Vanderbilt Journal of Transnational Law

First Page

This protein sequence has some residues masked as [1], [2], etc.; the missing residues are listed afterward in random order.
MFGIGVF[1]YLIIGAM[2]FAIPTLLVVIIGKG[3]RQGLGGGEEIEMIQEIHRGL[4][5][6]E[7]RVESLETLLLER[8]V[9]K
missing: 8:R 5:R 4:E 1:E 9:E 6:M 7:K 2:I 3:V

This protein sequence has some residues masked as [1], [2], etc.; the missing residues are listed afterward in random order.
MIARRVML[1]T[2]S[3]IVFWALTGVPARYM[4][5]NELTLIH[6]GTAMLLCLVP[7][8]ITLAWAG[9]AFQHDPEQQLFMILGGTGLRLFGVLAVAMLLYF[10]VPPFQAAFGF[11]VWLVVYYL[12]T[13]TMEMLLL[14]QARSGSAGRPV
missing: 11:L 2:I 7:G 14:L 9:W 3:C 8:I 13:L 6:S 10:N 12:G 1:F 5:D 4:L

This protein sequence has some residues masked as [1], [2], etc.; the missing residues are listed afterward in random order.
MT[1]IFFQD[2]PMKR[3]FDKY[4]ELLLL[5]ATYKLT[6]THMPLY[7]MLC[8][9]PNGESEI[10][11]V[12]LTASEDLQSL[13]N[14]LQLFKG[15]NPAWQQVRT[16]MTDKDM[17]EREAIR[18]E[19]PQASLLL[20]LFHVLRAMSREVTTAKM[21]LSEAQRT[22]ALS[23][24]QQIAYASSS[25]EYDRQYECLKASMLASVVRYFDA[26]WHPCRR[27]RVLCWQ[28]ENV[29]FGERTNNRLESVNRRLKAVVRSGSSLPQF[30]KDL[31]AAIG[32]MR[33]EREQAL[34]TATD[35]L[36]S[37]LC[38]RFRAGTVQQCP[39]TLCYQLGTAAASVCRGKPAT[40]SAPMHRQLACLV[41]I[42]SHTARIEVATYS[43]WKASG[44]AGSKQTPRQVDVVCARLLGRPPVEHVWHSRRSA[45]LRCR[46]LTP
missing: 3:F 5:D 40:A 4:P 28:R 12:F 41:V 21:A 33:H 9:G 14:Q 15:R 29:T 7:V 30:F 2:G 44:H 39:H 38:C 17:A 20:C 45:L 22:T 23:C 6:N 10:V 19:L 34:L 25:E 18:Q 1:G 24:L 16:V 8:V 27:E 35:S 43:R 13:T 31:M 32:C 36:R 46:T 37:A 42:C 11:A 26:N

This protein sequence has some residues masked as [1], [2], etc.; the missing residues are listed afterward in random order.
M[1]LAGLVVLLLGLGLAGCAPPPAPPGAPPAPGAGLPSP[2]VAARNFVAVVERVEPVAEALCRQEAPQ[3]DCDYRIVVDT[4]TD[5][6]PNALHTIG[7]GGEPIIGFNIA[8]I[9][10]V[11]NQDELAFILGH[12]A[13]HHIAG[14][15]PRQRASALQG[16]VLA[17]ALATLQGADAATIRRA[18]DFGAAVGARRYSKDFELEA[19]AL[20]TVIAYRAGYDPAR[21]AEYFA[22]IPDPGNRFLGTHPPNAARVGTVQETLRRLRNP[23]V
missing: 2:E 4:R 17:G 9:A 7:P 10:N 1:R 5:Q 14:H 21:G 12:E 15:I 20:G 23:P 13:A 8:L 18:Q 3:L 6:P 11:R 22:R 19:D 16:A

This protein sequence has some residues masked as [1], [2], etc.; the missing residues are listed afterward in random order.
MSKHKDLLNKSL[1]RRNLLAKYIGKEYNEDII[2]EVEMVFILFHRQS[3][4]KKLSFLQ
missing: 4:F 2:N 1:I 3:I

The shipping industry is a huge component of the world economy, and although it is often described as an efficient mode of transport, it still contributes as much carbon dioxide to the atmosphere as a major industrialized nation. Efficiency technologies and practices are available that would significantly lessen shipping's environmental impact, but "amazing loophole[s]" in international environmental law and a set of market failures have prevented them from being widely adopted. These problems have been studied before, but the public regulatory proposals being discussed run into steep, if not insurmountable obstacles. This Note argues that shipping inefficiency can be better addressed through private environmental governance. By operating privately, these forms of governance bypass the problems that traditional public regulation faces, allowing higher efficiency standards to be widely adopted without depending on political will. In so doing, private governance can better align the incentives of consumers, firms, and those firms' suppliers.